Lubuntu – light Ubuntu Linux derivative

lubuntu_icon I mostly revolve in Windows platform and rarely have need or spare computer to play with Linux. This means I mostly install it on VirtualBox and on regular computer that is quite constrained environment. Xubuntu is supposed to fill a role of less heavy Ubuntu, but as I feel from using it a bit and googling around that is more of wishful thinking. :)

Lubuntu is another Ubuntu derivative that aims to provide sufficient performance on old or low-powered hardware.

What it does

Lubuntu combines usual Ubuntu perks with lightweight LXDE desktop environment. It was initially available for installation on regular Ubuntu distributives, but at 10.04 also got first standalone stable beta release.

lubuntu_interface

It follows same principle in selection of default apps – there is only a handful with Chromium for browser.

Visually it is minimalistic, the kind of interface that doesn’t get in your way.

Strong features

As for me strongest feature here is that Lubuntu doesn’t strive or pretend to be omnipotent OS. It is straightforward and non-confusing distributive that you can install in ~20 mins (what it took me on VM with slow 2.5” hard drive for disk container). And you get simple environment with decent browser and few light apps.

Memory usage without any software running was reported to be 105MB.

Downsides

There are some quirks here and there, but it is hard to say do they come from Lubuntu or more accurately from Lubuntu in virtual environment. VirtualBox guest additions complained about kernel-something on install and parts clearly didn’t work as they should – no seamless cursor, monitor resolution reseting itself…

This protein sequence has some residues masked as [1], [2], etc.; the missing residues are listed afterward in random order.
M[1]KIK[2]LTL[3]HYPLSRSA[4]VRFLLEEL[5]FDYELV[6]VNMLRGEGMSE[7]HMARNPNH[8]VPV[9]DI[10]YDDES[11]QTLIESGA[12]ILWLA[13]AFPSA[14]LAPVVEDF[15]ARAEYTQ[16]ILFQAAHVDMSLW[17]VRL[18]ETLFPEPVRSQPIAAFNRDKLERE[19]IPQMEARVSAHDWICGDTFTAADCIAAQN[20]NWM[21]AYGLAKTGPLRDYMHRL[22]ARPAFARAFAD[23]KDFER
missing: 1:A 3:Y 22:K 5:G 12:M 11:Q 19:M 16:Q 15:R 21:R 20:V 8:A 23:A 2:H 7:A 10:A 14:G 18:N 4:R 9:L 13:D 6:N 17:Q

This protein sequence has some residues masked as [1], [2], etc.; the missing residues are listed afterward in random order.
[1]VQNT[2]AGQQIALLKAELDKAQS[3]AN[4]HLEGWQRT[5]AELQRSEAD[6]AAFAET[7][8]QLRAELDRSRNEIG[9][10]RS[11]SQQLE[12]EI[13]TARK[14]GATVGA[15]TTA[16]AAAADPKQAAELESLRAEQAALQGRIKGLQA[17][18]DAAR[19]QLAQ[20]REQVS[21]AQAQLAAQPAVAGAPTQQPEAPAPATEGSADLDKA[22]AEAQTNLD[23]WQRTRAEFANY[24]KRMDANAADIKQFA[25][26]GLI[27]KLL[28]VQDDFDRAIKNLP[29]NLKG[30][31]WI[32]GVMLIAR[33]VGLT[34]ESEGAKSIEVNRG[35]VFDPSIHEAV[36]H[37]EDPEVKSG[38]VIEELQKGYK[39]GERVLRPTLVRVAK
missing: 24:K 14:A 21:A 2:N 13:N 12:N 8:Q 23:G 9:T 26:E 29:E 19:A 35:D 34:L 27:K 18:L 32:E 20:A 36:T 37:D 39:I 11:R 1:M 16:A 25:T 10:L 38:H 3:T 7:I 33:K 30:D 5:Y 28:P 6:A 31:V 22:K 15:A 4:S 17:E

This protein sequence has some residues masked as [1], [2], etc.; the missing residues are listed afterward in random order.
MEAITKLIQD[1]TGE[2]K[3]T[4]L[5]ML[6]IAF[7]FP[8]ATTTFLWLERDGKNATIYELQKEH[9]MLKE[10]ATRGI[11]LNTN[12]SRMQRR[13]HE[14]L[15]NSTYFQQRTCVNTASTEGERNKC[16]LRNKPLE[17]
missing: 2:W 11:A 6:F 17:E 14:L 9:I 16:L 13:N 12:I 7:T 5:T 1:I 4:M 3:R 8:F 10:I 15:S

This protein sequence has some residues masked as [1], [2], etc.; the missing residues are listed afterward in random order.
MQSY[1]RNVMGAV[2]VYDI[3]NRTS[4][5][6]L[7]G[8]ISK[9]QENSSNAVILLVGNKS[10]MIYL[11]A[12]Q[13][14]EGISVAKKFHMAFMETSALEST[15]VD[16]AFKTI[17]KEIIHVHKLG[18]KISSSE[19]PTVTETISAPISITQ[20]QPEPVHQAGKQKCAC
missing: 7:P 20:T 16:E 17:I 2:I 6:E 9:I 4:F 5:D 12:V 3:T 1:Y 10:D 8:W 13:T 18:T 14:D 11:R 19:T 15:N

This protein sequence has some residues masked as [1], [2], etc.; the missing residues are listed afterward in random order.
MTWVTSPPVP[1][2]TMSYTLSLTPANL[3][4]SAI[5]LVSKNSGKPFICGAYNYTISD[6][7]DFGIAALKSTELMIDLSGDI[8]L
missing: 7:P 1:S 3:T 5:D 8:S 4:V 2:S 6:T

I’ve left it running in background for some time and noticed that one of randomly chosen screensavers completely trashes CPU. Weird behavior for energy-efficient claim.

Another questionable decision is lack of automatic updates. As far as I understood Lubuntu won’t check for them despite that there is such setting where it should be. Wiki explains procedure for manual updates… But come one – who wants to remember updates on what is supposed to be old repurposed Internet box?

Overall

Distributive with interesting and useful goal, but not without quirks in current state. I am most interested if it will become officially-endorsed derivative, which it aims to.

Home http://lubuntu.net/

Download http://lubuntu.net/blog/lubuntu-1004-now-available-download

Wiki https://wiki.ubuntu.com/Lubuntu

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12 Comments

  • I installed lubuntu on my asus eeepc 900hd, and it works like a charm! Installation was smooth, and I’ve been using this for the last two weeks without troubles. I don’t use the hibernate or screen savers functions; I start and shutdown as I need. I prefer that way to save on battery.

    However, because of the small screen I have, I think I’ll go back to ubuntu netbook remix, or even kubuntu netbook remix. I find it is faster that way to access apps.

  • @JeeMan

    Yeah, app launching is little bland in Lubuntu… And Linux doesn’t seem to be as crazy about launchers of all kind as Windows. :)

    If Lubuntu does reach officially-endorsed status (or at least some traction on its own) it would be reasonable to expect future versions getting more polished for netbooks and such, after all its half of Lubuntu’s target hardware.